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Unholy Sonnets is the author's seventh collection of poetry, his first since the celebrated Questions for Ecclesiastes, which confirmed Mark Jarman's emergence as a major American poet. Following up on the memorable sequence of Unholy Sonnets, Questions for Ecclesiastes, creates an entire book that inverts John Donne's asking of God, Are You there, and do You hear?
Unholy Sonnets continues the work Jarman began in Questions for Ecclesiastes. This new series of poems strives to create devotional poetry written against the grain, without assumptions about faith or shared belief. That is why these sonnets are called unholy. They aim to avoid piety, while also testing the limits and conventions of the sonnet form.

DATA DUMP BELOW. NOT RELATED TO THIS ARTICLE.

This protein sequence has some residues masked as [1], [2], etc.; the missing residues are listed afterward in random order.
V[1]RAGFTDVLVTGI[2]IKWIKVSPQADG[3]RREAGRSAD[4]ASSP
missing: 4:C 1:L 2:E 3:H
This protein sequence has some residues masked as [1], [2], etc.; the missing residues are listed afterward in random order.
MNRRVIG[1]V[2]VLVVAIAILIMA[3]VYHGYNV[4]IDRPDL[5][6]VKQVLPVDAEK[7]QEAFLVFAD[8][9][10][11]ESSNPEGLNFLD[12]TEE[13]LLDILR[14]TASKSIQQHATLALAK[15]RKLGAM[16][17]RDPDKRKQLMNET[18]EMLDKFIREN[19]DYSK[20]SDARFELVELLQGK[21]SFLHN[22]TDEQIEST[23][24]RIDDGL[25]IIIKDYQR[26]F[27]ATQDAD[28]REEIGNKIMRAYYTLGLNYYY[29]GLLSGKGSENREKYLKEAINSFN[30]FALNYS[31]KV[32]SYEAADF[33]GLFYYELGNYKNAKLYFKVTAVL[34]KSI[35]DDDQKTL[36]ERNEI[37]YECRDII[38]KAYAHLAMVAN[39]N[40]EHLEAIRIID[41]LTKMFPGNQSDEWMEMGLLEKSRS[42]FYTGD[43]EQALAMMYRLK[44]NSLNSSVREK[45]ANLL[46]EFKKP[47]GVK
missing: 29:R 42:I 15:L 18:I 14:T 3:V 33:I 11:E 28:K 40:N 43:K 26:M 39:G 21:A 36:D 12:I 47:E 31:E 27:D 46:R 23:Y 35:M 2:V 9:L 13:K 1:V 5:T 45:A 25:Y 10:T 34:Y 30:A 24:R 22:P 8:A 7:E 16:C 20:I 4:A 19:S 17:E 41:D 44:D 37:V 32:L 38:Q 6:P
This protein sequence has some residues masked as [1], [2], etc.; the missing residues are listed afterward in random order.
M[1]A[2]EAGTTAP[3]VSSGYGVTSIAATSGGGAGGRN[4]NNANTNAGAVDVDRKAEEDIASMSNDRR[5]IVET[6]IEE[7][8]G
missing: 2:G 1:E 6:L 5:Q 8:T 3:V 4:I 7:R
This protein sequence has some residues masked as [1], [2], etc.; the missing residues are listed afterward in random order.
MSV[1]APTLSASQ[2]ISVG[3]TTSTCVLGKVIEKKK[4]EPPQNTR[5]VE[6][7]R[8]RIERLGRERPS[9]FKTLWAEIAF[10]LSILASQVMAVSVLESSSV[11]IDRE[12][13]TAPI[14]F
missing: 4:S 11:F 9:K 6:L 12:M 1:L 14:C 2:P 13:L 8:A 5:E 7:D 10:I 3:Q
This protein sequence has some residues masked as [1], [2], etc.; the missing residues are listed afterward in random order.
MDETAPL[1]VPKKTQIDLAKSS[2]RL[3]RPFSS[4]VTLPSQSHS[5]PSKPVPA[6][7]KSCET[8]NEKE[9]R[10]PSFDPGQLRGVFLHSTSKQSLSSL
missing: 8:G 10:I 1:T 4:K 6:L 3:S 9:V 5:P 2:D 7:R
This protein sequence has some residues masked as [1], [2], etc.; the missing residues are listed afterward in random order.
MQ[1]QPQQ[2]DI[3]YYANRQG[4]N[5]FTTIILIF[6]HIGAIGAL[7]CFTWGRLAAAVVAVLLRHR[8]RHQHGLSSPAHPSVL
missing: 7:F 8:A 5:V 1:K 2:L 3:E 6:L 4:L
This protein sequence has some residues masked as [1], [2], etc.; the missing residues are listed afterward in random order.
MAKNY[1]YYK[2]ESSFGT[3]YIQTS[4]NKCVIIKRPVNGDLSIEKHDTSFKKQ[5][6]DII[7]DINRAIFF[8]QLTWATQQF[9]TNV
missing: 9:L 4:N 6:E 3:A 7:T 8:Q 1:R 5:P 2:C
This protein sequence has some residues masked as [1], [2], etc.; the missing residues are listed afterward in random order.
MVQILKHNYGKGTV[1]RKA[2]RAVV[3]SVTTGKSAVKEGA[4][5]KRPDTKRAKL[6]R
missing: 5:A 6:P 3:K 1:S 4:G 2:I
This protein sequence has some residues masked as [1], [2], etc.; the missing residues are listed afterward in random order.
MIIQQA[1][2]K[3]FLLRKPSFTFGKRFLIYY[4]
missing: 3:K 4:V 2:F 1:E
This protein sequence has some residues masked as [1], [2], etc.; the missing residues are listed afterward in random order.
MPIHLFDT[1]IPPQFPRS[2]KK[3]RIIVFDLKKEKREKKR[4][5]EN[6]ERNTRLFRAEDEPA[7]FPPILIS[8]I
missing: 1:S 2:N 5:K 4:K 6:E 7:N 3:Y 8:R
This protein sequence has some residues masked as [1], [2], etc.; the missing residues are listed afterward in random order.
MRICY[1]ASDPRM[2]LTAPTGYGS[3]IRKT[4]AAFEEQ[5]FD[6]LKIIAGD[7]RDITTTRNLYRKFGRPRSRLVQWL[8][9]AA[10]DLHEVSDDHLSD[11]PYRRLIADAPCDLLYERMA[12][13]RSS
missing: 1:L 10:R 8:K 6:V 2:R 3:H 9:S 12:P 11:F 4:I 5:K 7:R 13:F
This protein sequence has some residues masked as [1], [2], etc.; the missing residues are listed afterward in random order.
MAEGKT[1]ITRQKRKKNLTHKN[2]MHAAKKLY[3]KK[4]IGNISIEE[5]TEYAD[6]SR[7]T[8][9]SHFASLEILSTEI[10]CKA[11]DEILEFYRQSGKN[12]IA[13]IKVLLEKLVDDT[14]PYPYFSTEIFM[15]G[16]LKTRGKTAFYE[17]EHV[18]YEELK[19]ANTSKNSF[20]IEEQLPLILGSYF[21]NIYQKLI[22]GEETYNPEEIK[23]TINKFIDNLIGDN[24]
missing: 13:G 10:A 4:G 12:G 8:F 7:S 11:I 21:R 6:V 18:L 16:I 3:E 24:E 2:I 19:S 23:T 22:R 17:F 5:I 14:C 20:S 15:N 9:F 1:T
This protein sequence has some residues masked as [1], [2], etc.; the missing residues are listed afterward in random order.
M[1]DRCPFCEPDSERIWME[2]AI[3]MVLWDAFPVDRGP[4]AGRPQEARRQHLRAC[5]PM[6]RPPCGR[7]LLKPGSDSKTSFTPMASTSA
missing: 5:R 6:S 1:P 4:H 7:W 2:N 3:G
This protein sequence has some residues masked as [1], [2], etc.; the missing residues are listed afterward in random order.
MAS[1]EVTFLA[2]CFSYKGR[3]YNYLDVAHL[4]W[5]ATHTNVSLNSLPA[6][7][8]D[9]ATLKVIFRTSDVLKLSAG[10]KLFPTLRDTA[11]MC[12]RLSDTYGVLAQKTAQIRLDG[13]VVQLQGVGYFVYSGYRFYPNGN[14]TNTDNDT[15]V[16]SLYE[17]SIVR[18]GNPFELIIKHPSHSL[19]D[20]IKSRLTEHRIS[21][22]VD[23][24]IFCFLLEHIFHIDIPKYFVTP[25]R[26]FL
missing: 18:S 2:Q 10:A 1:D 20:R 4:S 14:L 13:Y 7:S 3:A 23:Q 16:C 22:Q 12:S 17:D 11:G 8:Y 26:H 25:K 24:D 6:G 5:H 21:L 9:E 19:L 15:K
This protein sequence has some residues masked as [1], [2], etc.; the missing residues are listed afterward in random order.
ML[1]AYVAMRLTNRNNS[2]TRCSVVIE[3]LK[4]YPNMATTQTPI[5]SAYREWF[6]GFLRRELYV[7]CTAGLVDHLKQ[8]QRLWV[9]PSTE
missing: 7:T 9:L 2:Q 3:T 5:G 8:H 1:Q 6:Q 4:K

Taking off from the series of sonnets in Questions for Ecclesiastes, Unholy Sonnets explores more fully the relationship between what the soul desires and what creation allows. These new poems investigate the nature of prayer, incarnation, judgement, and grace, while trying to imagine a God large enough to hold the universe and personal enough to care about individual yearning and gratitude, suffering, and joy.